Your Guide to Cherokee Places in the Southern Appalachians
Historic Map of the Cherokee Territories
Warriors of AniKituhwa
Cherokee Friendship Dance at the Sequoyah Birthplace Museum festival

Cherokee Heritage Trails

“It’s always been my belief that we were put here in the beginning. This is our land. This is where our Creator wanted us to be, because this is where he put us. …”

– Marie Junaluska

From the serene peaks of the Balsams to the muddy banks of the Little Tennessee River, Cherokee Heritage Trails wind through the southern Appalachians, telling the story of the Cherokee people, Ani-Kituhwa-gi, who once commanded all of the Southern Appalachians. Although most of the Cherokee were forcibly removed to Oklahoma on the Trail of Tears in 1838, a small group remained in their homeland, becoming the Eastern Band of Cherokee Indians. Today they own about 57,000 acres – the Qualla Boundary, a remnant of their ancestral lands.

 This website provides a framework of the Cherokee Heritage Trails Guidebook, which includes descriptions of sites and events on the trails, words from Cherokee people, photographs, and maps. Along with a personal Cherokee Trail Guide, one can experience a glimpse of this great culture through driving tours, individual visits to sites, or extended outdoor experiences – hiking, camping, biking, fishing, canoeing, horseback riding and whitewater adventure.

Celebrating the rich heritage of the Eastern Band of Cherokee Indians, this guide introduces readers to important sites throughout the Cherokee homeland in western North Carolina, eastern Tennessee, and north Georgia. The book presents Cherokee stories, folk arts, and historical information as well as visiting information for Cherokee historic sites. The Cherokee Heritage Trails Guidebook offers a journey into the lands and culture of the Eastern Band of Cherokee Indians, introducing the vibrant world of Cherokee heritage, organized around the seven geographical hubs of the original Cherokee homeland.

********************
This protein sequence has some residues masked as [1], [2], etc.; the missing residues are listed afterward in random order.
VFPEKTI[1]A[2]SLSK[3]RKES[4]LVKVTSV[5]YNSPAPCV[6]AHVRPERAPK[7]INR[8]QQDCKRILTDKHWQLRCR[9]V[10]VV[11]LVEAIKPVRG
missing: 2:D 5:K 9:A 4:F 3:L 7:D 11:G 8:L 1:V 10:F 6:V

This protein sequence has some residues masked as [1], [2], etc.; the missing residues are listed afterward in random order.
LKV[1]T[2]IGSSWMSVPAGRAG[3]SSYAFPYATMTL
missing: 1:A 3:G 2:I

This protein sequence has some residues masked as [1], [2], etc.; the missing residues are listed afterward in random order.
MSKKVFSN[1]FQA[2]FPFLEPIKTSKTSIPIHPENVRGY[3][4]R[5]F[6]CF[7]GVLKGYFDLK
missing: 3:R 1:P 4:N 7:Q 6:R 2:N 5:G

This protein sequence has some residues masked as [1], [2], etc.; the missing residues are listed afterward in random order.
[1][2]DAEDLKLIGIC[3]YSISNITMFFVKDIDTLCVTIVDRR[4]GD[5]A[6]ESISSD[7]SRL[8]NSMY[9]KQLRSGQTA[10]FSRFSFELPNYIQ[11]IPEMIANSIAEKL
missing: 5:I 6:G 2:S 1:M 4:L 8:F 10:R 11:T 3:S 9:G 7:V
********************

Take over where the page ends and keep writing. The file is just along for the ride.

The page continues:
The Cherokee Heritage Trails Guidebook ties everything together in a vast tapestry of life and history. Every site presented was chosen by the Cherokee people themselves to represent their heritage and will; help us in our understanding of Cherokee history and culture. Through their words and the imagery presented in the book, the Cherokee people themselves become your personal tour guide on these trails.

For an in-depth look at each one of the interpretive centers along the Cherokee Heritage Trails, including complete articles and quotes, detailed information on all the historical sites, amazing full color photography depicting the land and its people, stories from many of the Cherokee Elders and much more about the wonderful Cherokee culture, make the Cherokee Heritage Trails Guidebook a part of your personal library. Click here to find out more.

Latest News

Warriors of AniKituhwa do the Ant Dance with visitors at Sequoyah Birthplace Museum 2015.

Sequoyah Birthplace Museum 25th Annual Fall Fair

25th Annual Cherokee Fall Festival September 10 & 11, 2016 Cherokee Fall Festival Will Take Visitors Back in Time. The Sequoyah Birthplace Museum, Tennessee’s only tribally owned museum will host the Cherokee Fall Festival formally known as the “Great Island…
Nantahala River

Detsadanilvga! Welcome!

Cherokee Heritage Trails provides information about Cherokee historical and cultural sites that you can visit in the southern Appalachians. These sites have been approved by a task force including members of the Eastern Band of Cherokee Indians. Seven hubs organize…

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